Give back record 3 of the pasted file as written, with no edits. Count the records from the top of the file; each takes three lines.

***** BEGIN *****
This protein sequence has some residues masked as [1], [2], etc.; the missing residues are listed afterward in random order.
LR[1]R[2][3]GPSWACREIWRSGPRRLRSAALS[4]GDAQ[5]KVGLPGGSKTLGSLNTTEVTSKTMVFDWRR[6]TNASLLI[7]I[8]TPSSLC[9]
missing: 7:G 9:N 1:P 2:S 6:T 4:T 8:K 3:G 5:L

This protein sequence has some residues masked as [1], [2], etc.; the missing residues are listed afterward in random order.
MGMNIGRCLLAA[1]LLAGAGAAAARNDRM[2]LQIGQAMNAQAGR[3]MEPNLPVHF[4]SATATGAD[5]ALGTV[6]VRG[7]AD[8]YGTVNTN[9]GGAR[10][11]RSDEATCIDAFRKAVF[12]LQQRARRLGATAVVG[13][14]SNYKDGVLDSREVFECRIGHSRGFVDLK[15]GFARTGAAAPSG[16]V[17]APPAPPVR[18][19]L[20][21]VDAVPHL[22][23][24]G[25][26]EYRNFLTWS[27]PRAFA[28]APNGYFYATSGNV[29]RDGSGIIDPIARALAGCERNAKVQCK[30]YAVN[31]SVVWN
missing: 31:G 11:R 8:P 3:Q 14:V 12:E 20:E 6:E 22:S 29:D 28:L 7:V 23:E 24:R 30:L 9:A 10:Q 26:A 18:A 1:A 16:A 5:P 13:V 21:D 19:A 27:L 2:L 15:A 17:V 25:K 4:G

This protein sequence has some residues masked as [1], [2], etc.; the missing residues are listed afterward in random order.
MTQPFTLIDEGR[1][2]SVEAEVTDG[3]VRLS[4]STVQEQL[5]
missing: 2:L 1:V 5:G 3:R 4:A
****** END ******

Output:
This protein sequence has some residues masked as [1], [2], etc.; the missing residues are listed afterward in random order.
MTQPFTLIDEGR[1][2]SVEAEVTDG[3]VRLS[4]STVQEQL[5]
missing: 2:L 1:V 5:G 3:R 4:A